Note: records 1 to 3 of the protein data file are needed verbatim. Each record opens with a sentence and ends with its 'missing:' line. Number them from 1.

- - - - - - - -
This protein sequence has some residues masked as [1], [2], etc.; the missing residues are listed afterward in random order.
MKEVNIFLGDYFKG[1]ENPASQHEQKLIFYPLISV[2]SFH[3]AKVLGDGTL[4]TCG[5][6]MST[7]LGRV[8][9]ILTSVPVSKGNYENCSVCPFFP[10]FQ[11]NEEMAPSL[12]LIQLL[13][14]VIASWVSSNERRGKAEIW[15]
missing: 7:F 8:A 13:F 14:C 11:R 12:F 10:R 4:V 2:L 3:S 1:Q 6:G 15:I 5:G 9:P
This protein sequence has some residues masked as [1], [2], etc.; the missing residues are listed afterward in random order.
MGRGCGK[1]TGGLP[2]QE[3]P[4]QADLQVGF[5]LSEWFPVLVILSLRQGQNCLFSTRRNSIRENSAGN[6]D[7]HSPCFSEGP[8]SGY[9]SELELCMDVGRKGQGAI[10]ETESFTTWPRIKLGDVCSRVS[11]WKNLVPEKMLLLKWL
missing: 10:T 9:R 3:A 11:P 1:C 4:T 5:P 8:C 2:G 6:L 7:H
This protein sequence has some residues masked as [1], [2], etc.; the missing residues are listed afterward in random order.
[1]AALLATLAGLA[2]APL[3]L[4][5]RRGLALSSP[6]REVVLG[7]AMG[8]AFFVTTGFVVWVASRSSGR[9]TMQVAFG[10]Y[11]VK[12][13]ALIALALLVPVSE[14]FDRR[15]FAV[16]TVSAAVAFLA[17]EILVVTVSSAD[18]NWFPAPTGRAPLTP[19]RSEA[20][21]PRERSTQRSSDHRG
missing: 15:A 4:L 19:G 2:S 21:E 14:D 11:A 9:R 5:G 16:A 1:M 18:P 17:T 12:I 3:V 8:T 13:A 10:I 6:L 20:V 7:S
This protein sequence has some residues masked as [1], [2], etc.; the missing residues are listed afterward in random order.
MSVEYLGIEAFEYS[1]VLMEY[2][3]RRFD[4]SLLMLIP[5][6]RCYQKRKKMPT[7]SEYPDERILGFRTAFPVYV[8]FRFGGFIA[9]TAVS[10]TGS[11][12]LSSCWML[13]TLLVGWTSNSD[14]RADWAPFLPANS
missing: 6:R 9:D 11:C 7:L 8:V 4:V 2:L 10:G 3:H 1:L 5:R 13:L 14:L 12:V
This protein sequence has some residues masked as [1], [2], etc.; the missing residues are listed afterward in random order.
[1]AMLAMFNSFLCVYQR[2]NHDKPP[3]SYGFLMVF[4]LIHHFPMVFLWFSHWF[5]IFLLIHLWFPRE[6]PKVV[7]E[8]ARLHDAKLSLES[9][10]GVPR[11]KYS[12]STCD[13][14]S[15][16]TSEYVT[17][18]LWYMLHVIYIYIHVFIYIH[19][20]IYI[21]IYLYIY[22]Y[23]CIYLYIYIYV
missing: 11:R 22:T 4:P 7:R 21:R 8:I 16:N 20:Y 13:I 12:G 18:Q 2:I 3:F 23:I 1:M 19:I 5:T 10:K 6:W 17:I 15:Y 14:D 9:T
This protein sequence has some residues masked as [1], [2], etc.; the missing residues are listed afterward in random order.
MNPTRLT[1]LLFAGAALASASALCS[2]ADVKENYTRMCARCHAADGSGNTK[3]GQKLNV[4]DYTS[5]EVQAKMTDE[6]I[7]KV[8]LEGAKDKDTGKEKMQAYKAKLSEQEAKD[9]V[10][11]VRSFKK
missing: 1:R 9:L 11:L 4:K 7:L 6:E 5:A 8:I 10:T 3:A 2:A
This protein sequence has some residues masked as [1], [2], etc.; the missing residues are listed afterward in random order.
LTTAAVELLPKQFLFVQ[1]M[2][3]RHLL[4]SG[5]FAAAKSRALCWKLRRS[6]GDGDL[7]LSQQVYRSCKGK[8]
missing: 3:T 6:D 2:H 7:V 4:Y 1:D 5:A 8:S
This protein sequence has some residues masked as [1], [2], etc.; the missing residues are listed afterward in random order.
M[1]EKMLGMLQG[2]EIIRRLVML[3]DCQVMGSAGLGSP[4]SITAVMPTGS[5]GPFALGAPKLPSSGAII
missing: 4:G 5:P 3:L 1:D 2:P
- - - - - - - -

This protein sequence has some residues masked as [1], [2], etc.; the missing residues are listed afterward in random order.
MKEVNIFLGDYFKG[1]ENPASQHEQKLIFYPLISV[2]SFH[3]AKVLGDGTL[4]TCG[5][6]MST[7]LGRV[8][9]ILTSVPVSKGNYENCSVCPFFP[10]FQ[11]NEEMAPSL[12]LIQLL[13][14]VIASWVSSNERRGKAEIW[15]
missing: 7:F 8:A 13:F 14:C 11:R 12:F 10:R 4:V 2:L 3:S 1:Q 6:G 15:I 5:G 9:P
This protein sequence has some residues masked as [1], [2], etc.; the missing residues are listed afterward in random order.
MGRGCGK[1]TGGLP[2]QE[3]P[4]QADLQVGF[5]LSEWFPVLVILSLRQGQNCLFSTRRNSIRENSAGN[6]D[7]HSPCFSEGP[8]SGY[9]SELELCMDVGRKGQGAI[10]ETESFTTWPRIKLGDVCSRVS[11]WKNLVPEKMLLLKWL
missing: 10:T 9:R 3:A 11:P 1:C 4:T 5:P 8:C 2:G 6:L 7:H
This protein sequence has some residues masked as [1], [2], etc.; the missing residues are listed afterward in random order.
[1]AALLATLAGLA[2]APL[3]L[4][5]RRGLALSSP[6]REVVLG[7]AMG[8]AFFVTTGFVVWVASRSSGR[9]TMQVAFG[10]Y[11]VK[12][13]ALIALALLVPVSE[14]FDRR[15]FAV[16]TVSAAVAFLA[17]EILVVTVSSAD[18]NWFPAPTGRAPLTP[19]RSEA[20][21]PRERSTQRSSDHRG
missing: 15:A 4:L 19:G 2:S 21:E 14:D 11:A 9:R 5:G 16:A 1:M 18:P 17:T 12:I 3:V 8:T 13:A 10:I 6:L 20:V 7:S